NEGenWeb Project
Resource Center
On-Line Library


burdens heavier than ever placed upon any of our governors before, he overcame all obstacles and solved all problems, and gave Nebraska the best administration it ever had. He will long be remembered as a governor for all the people.

The little army of soulsavers that his prison warden refused to feed at the expense of the state, were, of course, opposed to the governor, and the lies that they scattered broadcast about the atrocities at the prison, lost the governor many votes, likewise did the division of the Republican party. In one of those landslides that comes every so often, and puts a democrat in office, he went down to temporary defeat, to rise again before long to a still higher office. He is today the strongest Republican in the state. Those who turned against him realize their mistake and regret it. Were the elections to be held over again now, he would sweep the country.

In the office of the chief clerk at the prison,


hangs a large picture of Governor Aldrich. There were also pictures of him on the walls of the other offices, but it was astonishing to see how quickly they were taken down. One of the officials, a turncoat, a two-faced skate, even sent down to Lincoln for a picture of the democratic governor-elect, on the day after election. He got it and hung it over his desk. When the democrats came smelling around and were telling about "what we are going to do when we take possession" this man used to tell how he had supported Mr. Morehead. He managed to hold his fifty dollar job and is at the height of his glory.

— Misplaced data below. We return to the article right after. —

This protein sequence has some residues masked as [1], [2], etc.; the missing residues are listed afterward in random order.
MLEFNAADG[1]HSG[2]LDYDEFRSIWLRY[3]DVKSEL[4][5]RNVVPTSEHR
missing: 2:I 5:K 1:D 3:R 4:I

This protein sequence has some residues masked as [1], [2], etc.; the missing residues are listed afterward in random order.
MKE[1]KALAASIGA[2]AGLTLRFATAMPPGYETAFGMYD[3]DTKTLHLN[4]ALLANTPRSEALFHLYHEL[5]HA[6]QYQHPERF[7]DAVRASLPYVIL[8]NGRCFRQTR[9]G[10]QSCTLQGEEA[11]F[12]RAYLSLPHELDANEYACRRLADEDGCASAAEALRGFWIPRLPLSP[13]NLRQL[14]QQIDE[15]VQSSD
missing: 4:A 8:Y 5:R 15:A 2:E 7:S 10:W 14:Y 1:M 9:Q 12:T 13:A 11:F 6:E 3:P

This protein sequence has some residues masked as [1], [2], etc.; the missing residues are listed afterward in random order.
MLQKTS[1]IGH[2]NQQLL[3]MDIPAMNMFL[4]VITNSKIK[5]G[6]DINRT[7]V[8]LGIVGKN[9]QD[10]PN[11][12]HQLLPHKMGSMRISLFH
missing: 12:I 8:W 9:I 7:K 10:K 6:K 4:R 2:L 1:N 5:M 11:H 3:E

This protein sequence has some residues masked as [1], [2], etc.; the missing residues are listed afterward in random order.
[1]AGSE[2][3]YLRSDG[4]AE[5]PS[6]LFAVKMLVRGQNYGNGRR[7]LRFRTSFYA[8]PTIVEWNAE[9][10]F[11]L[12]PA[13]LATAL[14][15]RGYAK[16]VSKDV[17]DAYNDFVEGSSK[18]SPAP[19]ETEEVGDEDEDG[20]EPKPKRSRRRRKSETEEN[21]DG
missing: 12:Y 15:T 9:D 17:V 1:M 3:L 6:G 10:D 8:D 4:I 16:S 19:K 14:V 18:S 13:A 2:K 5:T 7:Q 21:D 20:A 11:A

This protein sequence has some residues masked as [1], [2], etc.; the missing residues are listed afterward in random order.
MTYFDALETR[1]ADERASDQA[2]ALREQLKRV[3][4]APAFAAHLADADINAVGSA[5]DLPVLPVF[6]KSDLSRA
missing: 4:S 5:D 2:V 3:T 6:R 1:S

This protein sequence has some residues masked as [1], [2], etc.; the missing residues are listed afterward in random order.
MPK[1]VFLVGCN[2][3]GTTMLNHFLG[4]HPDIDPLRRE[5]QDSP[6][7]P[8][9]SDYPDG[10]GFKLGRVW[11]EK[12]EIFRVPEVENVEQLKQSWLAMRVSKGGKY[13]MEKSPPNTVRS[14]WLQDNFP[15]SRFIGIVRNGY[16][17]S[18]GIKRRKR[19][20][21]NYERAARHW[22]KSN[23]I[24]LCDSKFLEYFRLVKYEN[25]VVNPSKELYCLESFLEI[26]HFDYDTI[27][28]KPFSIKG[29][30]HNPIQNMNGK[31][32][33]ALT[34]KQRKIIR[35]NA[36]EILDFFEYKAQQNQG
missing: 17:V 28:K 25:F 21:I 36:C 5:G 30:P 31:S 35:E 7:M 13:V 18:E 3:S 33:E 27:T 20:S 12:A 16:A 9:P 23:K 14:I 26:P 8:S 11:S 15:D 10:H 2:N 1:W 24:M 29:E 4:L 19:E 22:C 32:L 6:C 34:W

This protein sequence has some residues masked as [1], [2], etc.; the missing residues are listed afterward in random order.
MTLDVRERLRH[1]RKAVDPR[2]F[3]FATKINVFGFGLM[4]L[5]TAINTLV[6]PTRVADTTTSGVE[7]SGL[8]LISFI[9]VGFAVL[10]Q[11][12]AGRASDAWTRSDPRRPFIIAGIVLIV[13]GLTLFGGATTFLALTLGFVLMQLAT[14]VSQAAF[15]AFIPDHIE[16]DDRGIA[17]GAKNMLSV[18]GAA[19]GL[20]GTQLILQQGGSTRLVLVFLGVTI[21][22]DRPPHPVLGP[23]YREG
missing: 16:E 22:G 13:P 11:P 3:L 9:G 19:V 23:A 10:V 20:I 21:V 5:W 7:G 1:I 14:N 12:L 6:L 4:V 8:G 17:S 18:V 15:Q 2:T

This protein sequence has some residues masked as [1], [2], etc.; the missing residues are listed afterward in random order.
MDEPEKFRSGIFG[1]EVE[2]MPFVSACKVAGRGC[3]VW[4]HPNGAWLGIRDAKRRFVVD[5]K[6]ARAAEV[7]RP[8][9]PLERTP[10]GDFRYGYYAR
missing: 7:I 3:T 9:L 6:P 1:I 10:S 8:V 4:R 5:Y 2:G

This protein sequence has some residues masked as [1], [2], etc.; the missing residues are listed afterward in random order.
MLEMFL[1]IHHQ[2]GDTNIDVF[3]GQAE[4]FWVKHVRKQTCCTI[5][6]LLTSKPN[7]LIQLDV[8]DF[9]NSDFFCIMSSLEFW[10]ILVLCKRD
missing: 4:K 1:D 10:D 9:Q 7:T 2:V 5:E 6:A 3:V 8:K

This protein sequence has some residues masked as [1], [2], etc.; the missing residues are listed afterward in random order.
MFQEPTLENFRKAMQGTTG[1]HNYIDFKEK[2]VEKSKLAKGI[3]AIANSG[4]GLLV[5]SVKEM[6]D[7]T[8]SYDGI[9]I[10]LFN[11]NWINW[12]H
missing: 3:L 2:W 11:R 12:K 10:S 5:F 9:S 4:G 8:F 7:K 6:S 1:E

But the picture of the governor remained upon the walls of my office. When Mr. Fenton, the democratic warden, took possession he suggested that "we take Aldrich down and put Morehead up." I told him that it was not a matter of politics with me but the picture hung there on account of my admiration of the governor's


personality, and besides, it was a present to me from the late Warden Delahunty, and for these reasons I would like to have the picture hang there as long as I was in office. The new warden is a gentleman in every sense of the word, a man who respects the feelings of others. He said: "Well, that is all right, you keep Governor Aldrich in your office but I will put up Governor Morehead in mine."



Usually when a new governor takes office, there comes from all corners of the state a small army of patriots to offer their services to the state. Scores of them cast their eyes longingly upon the office of the prison warden and move heaven and earth to land that office. But after the assassination of the deputy warden, the murder of the warden and the two officials, and the wounding of still another, these patriots were noted by their absence. They were not anxious at all to expose themselves to the assassin's dagger or the murderer's guns. On the seventeenth Governor Aldrich announced the appointment of Mr. S. M. Melick, of Lincoln, to the office of prison warden. "I believe that Mr. Melick is competent to discharge the duties of the warden," said the governor, "and that he will make a good officer. He is now in